Energy/Energy Efficiency Coordinator, Department of Agricultural Resources
Shortly before this year’s shortened maple sugaring season ended, I was fortunate to not only visit a local producer, but also able to “assist” in an afternoon of maple syrup production. My intention to visit Justamere Tree Farm, a family-owned maple sugaring and diversified farming operation in Worthington, was to review new energy efficient equipment funded in part by DAR’s Ag-Energy Grant Program. The grants help fund projects to improve energy efficiency and facilitate adoption of alternative clean energy technologies. Justamere’s new additional reverse osmosis (RO) equipment separates out and reduces the water content of the raw sap, thus reducing evaporation time and saving energy. Concurrently, water is recovered that is used for cleaning purposes. Justamere also uses an advanced gasification wood furnace that results in overall boiler efficiencies of 75 to 80 percent. This allows Justamere to use less than half of the wood conventional operations utilize. Energy and our valuable forest resources are saved and greenhouse gas emissions reduced. Possible next step – photovoltaics to help offset the maple syrup production’s electrical requirements!
Dam Ice posted on Mar 12
You may have noticed many “falling ice” signs around town. Personally, I recently counted five of them on my way to the coffee shop. The icicles and falling ice are actually caused by ice dams, and the Building Science Corporation (BSC) and Massachusetts Department of …Continue Reading Dam Ice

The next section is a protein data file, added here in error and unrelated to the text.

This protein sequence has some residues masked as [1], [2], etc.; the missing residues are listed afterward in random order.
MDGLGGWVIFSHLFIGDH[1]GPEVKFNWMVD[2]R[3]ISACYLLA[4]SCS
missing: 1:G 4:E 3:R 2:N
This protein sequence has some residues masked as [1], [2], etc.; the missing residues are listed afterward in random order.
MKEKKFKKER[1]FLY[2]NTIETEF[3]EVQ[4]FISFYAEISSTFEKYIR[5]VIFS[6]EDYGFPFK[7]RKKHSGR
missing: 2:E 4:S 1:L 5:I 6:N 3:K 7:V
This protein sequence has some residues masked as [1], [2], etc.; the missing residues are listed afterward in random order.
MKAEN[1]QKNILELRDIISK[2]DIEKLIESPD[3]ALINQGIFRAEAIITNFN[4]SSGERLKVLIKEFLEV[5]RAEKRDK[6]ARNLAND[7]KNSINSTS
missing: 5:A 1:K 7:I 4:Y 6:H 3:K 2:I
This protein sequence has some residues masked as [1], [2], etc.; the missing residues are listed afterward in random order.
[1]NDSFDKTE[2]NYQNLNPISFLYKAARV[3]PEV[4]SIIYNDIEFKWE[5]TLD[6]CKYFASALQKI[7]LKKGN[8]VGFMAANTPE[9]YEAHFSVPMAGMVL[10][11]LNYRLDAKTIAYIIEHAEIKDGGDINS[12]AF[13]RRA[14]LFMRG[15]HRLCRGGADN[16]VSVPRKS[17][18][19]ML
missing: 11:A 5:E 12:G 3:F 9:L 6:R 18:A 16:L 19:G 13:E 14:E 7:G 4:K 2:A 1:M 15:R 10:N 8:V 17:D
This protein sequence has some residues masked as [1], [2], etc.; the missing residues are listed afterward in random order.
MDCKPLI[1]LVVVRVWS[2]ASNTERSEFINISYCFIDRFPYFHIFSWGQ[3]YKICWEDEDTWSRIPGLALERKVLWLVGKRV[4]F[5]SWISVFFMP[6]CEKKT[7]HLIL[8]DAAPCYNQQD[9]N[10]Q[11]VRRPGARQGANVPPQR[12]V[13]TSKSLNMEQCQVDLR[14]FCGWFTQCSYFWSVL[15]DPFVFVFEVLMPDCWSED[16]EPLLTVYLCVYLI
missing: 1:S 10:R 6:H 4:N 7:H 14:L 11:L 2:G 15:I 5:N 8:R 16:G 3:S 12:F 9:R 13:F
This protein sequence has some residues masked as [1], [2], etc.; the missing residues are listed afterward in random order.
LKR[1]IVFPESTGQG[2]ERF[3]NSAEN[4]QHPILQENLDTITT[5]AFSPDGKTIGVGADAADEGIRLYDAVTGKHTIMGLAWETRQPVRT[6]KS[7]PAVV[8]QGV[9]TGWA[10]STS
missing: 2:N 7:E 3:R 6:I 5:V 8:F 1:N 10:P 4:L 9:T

Fish Need Clean Energy, Too posted on Feb 18
Running a fish farm is an intense operation, one that requires a lot of labor and a large amount of energy. Currently, the McLaughlin Hatchery uses a significant amount of oil to heat its facility. The facility is going to replace its oil furnace with a renewable energy heating system, a new high efficiency wood pellet boiler and pellet storage silo that will reduce greenhouse gas emissions by almost 92 percent, save an estimated $11,432 annually, and reduce annual oil use by more than 5,000 gallons.
Wood Pellets are the New Oil for Regional Schools Reducing Fuel Costs posted on Feb 12
Did you know that it is possible to heat buildings in the northeast using wood biomass, a renewable energy fuel? With nearly one-third of total energy costs going toward heating our buildings, it is no wonder that Massachusetts school districts are searching for cheaper and …Continue Reading Wood Pellets are the New Oil for Regional Schools Reducing Fuel Costs